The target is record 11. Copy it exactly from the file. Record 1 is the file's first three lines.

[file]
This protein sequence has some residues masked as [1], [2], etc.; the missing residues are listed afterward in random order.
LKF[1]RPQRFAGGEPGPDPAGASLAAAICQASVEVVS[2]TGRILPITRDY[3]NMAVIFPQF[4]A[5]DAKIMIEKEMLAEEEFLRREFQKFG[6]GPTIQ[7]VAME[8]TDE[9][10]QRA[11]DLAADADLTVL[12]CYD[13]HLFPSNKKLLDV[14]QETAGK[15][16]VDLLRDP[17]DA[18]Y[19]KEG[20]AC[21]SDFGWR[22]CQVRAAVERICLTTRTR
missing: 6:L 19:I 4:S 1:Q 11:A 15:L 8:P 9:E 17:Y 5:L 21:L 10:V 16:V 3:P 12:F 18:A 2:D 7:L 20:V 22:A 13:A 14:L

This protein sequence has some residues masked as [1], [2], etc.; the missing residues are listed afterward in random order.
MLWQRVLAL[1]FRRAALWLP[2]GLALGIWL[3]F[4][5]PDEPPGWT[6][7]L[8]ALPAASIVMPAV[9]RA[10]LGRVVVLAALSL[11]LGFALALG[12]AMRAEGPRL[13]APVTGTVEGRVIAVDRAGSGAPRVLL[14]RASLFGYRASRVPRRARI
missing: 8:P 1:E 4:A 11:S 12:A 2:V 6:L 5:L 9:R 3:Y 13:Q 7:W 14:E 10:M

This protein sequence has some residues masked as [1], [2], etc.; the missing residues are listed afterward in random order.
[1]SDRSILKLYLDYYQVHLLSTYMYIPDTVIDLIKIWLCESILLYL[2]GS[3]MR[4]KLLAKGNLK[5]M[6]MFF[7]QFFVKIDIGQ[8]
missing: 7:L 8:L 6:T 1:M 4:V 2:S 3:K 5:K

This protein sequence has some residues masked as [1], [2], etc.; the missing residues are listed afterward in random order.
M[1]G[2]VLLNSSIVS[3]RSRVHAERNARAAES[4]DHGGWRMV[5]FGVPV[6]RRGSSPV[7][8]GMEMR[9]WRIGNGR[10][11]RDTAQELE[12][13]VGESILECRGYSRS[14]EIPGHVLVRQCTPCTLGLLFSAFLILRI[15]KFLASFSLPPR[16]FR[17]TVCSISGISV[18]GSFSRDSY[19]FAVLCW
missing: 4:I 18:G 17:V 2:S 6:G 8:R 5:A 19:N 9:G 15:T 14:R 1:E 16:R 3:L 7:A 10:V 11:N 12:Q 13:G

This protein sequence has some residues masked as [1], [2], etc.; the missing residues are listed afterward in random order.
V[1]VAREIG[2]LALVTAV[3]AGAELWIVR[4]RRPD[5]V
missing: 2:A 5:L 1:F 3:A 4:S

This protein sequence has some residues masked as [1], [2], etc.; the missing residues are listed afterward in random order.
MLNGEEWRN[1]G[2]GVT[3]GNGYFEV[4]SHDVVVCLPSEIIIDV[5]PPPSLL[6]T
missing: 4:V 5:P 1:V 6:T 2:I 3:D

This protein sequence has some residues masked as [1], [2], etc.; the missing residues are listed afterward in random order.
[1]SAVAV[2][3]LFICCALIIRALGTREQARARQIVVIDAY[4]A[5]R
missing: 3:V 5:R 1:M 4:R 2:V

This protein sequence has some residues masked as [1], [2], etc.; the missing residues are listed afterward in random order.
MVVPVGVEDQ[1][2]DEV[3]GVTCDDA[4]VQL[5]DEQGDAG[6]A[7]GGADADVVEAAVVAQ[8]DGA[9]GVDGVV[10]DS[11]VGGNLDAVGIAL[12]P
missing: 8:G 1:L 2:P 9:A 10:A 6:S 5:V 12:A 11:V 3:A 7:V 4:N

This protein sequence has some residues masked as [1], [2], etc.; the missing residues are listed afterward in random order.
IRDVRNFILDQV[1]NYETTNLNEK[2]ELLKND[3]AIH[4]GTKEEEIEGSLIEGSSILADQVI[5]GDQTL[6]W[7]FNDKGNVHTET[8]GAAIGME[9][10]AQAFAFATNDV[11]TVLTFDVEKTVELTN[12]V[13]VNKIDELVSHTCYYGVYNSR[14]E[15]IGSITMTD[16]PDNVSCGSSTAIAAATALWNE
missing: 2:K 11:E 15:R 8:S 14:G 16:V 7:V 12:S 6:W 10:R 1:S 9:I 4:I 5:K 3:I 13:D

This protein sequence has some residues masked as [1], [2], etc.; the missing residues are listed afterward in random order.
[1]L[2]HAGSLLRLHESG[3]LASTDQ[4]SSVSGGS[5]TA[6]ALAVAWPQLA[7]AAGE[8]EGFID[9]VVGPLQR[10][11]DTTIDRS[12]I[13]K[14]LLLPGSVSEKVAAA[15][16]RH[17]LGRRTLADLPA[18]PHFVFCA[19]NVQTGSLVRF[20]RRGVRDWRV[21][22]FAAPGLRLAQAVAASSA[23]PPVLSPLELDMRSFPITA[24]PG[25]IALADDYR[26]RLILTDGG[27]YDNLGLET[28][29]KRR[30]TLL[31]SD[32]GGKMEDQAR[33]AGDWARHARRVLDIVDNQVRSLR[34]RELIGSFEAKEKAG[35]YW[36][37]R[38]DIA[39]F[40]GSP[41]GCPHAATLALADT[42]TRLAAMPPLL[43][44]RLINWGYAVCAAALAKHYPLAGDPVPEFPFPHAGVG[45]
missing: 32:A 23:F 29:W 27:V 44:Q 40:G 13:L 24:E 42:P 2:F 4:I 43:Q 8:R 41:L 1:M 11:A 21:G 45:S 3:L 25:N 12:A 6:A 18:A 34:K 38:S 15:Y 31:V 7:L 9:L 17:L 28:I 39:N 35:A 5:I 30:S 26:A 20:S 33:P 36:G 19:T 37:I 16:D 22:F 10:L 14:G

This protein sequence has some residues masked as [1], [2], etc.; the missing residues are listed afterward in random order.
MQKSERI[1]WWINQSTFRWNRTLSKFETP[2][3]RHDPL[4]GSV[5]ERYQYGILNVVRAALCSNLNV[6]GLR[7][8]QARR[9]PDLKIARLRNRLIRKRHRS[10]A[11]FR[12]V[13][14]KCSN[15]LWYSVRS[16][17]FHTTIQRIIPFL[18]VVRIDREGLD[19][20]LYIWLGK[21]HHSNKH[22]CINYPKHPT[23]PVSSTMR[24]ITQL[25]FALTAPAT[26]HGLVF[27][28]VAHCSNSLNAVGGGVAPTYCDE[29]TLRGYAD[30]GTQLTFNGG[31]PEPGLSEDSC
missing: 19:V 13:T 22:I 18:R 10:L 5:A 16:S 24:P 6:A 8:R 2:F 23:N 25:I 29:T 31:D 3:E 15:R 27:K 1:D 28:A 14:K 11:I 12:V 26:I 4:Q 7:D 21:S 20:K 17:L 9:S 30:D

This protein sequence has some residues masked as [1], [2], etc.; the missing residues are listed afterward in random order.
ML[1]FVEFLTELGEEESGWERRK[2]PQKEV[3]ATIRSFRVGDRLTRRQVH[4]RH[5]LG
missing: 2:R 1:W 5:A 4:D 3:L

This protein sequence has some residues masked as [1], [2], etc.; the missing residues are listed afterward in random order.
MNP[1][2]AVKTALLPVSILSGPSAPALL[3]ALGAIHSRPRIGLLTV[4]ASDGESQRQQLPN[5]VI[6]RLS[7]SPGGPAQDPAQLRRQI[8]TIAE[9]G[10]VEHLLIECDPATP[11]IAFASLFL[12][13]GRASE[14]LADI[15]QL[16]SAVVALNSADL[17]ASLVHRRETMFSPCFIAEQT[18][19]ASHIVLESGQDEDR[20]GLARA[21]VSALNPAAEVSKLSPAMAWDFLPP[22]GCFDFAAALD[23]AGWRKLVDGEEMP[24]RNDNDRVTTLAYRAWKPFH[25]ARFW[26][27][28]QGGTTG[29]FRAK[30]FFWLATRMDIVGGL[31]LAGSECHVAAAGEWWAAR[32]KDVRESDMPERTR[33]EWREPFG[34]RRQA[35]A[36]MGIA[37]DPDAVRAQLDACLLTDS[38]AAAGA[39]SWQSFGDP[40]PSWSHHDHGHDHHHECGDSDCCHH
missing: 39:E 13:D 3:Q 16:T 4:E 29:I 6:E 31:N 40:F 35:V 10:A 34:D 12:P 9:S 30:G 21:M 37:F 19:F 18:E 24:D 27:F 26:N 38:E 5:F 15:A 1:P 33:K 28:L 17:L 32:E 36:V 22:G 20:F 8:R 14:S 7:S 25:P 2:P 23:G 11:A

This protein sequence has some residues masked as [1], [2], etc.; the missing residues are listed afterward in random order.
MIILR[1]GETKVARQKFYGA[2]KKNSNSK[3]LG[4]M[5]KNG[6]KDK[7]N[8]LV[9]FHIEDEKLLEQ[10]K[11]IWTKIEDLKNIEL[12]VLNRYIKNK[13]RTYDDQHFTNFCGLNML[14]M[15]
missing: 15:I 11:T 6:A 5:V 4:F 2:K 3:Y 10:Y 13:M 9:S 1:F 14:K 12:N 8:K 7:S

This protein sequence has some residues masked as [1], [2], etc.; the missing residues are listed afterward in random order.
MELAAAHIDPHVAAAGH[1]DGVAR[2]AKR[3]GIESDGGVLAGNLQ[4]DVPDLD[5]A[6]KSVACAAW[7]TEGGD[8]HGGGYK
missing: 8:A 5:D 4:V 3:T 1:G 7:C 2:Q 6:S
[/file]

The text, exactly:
This protein sequence has some residues masked as [1], [2], etc.; the missing residues are listed afterward in random order.
MQKSERI[1]WWINQSTFRWNRTLSKFETP[2][3]RHDPL[4]GSV[5]ERYQYGILNVVRAALCSNLNV[6]GLR[7][8]QARR[9]PDLKIARLRNRLIRKRHRS[10]A[11]FR[12]V[13][14]KCSN[15]LWYSVRS[16][17]FHTTIQRIIPFL[18]VVRIDREGLD[19][20]LYIWLGK[21]HHSNKH[22]CINYPKHPT[23]PVSSTMR[24]ITQL[25]FALTAPAT[26]HGLVF[27][28]VAHCSNSLNAVGGGVAPTYCDE[29]TLRGYAD[30]GTQLTFNGG[31]PEPGLSEDSC
missing: 19:V 13:T 22:I 18:R 10:L 5:A 16:S 24:P 6:A 8:R 2:F 23:N 25:I 29:T 31:D 3:E 15:R 27:K 1:D 28:A 14:K 11:I 12:V 26:I 4:Q 7:D 21:S 20:K 17:L 9:S 30:D